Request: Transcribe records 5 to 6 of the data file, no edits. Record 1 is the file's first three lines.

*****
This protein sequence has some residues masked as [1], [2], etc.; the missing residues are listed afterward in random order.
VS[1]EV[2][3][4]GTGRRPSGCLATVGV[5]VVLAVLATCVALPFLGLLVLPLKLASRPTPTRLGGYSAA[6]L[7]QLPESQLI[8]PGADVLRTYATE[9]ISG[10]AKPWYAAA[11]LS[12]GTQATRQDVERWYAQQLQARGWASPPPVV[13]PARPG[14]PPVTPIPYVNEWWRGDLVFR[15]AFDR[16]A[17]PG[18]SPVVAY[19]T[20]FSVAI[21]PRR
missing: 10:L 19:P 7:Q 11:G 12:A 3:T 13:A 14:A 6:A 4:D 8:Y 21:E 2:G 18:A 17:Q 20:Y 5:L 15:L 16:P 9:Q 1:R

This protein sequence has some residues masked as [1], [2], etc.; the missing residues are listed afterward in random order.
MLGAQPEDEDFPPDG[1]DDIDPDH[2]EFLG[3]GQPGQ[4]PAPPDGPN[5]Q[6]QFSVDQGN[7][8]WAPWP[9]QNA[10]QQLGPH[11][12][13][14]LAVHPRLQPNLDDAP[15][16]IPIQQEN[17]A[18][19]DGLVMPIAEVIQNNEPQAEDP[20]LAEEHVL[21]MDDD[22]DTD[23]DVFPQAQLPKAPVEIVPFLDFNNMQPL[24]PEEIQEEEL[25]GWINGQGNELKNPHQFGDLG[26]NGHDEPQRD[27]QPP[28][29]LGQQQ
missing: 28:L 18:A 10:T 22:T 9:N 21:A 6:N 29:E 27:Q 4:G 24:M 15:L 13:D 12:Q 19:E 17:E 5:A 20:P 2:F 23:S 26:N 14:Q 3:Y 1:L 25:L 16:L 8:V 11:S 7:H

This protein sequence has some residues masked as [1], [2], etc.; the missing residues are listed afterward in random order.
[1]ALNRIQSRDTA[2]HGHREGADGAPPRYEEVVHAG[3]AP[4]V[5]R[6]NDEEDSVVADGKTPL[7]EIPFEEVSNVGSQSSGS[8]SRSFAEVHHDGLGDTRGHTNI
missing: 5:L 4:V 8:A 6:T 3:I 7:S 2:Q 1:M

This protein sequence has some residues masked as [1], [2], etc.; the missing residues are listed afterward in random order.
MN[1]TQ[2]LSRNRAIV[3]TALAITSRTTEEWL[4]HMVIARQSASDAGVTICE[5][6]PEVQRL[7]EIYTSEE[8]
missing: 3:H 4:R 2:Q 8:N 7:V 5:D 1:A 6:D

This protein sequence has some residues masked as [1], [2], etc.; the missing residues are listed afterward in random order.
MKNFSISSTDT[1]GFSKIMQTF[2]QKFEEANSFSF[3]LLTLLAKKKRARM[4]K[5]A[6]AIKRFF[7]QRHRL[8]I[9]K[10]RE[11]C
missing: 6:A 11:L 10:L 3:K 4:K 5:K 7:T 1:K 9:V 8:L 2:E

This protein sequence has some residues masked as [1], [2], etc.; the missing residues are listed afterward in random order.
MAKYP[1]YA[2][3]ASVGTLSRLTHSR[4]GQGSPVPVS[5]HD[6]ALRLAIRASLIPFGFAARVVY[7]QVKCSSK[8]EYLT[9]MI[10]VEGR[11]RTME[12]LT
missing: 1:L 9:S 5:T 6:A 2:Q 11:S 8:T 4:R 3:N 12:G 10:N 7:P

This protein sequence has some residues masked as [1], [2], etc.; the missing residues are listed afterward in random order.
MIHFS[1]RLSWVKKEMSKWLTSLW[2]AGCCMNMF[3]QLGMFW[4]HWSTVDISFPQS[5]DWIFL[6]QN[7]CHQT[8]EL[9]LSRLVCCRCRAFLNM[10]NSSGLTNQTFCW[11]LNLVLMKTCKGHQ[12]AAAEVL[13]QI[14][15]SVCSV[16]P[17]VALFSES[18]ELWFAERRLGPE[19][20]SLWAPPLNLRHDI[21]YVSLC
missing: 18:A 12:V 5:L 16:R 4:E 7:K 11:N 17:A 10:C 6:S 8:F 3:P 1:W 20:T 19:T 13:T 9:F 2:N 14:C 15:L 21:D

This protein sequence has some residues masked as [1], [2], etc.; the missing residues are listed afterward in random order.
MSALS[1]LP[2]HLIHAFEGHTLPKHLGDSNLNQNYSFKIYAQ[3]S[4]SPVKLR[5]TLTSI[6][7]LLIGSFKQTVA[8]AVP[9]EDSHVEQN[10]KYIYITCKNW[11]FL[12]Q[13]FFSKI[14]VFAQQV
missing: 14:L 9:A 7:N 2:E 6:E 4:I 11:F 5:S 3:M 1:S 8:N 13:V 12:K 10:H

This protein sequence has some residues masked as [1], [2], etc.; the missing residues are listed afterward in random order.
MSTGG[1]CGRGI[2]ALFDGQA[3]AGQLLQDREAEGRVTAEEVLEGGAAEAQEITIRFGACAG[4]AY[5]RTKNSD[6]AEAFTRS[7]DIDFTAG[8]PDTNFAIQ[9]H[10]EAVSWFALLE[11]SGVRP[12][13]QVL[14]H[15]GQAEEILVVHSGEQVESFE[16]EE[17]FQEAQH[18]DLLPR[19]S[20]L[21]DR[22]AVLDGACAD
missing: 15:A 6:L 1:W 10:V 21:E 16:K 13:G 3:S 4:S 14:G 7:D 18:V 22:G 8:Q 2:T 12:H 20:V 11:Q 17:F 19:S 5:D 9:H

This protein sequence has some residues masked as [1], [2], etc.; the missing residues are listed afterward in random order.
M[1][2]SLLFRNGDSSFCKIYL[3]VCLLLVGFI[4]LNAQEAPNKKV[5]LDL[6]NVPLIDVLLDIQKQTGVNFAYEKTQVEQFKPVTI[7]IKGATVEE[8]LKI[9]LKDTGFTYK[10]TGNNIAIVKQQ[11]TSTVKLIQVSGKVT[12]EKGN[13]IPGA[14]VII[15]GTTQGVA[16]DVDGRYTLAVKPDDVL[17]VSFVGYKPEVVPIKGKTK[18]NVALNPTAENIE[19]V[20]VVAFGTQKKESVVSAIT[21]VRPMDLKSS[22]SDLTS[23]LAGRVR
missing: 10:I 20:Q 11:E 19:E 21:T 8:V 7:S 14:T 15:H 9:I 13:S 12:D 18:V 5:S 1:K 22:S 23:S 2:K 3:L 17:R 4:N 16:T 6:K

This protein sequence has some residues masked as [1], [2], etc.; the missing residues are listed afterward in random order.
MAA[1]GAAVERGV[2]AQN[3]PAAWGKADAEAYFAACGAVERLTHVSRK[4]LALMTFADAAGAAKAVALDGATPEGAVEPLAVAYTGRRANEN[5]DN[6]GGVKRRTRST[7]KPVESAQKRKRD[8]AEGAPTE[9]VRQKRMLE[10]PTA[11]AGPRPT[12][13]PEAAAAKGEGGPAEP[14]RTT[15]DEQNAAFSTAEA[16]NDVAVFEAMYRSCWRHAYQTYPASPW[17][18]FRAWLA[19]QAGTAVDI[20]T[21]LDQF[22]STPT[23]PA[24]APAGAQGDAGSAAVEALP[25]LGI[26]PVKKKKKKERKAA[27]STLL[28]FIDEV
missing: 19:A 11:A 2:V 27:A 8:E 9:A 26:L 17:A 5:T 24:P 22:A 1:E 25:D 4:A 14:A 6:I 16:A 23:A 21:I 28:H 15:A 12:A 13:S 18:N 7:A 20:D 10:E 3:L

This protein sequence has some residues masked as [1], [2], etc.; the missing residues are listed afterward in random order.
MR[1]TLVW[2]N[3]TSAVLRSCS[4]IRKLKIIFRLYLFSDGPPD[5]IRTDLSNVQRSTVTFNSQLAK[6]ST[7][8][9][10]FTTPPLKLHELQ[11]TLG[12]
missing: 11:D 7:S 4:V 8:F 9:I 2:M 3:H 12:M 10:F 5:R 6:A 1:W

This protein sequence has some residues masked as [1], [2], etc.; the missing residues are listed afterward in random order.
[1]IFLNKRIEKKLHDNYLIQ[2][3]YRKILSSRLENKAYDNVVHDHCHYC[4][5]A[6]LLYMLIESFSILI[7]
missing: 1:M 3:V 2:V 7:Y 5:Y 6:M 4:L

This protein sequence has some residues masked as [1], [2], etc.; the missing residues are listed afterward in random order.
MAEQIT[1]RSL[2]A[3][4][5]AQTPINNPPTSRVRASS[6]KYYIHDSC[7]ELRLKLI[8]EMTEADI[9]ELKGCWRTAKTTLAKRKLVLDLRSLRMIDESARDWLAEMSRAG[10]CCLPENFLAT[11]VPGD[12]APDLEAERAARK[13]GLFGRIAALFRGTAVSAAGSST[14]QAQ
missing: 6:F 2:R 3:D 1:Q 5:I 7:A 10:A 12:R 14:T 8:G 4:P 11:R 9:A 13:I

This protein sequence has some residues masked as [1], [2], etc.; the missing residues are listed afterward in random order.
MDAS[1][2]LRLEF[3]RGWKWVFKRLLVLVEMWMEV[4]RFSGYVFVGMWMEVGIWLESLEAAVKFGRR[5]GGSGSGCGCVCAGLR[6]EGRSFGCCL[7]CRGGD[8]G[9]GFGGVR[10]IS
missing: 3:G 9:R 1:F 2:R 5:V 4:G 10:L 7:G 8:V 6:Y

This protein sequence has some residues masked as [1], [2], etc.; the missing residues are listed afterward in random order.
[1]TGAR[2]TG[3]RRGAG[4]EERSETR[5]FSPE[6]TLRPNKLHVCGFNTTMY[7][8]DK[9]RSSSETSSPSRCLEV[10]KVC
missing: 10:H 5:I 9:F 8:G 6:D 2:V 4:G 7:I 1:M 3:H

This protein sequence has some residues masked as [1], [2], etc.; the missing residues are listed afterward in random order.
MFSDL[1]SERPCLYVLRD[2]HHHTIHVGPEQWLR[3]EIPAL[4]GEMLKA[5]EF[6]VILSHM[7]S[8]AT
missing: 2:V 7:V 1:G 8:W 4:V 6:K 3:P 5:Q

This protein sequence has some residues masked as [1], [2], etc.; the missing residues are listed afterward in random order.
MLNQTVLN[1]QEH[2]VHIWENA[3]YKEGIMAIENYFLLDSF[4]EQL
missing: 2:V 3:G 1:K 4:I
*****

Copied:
This protein sequence has some residues masked as [1], [2], etc.; the missing residues are listed afterward in random order.
MKNFSISSTDT[1]GFSKIMQTF[2]QKFEEANSFSF[3]LLTLLAKKKRARM[4]K[5]A[6]AIKRFF[7]QRHRL[8]I[9]K[10]RE[11]C
missing: 6:A 11:L 10:L 3:K 4:K 5:K 7:T 1:K 9:V 8:L 2:E

This protein sequence has some residues masked as [1], [2], etc.; the missing residues are listed afterward in random order.
MAKYP[1]YA[2][3]ASVGTLSRLTHSR[4]GQGSPVPVS[5]HD[6]ALRLAIRASLIPFGFAARVVY[7]QVKCSSK[8]EYLT[9]MI[10]VEGR[11]RTME[12]LT
missing: 1:L 9:S 5:T 6:A 2:Q 11:S 8:T 4:R 3:N 12:G 10:N 7:P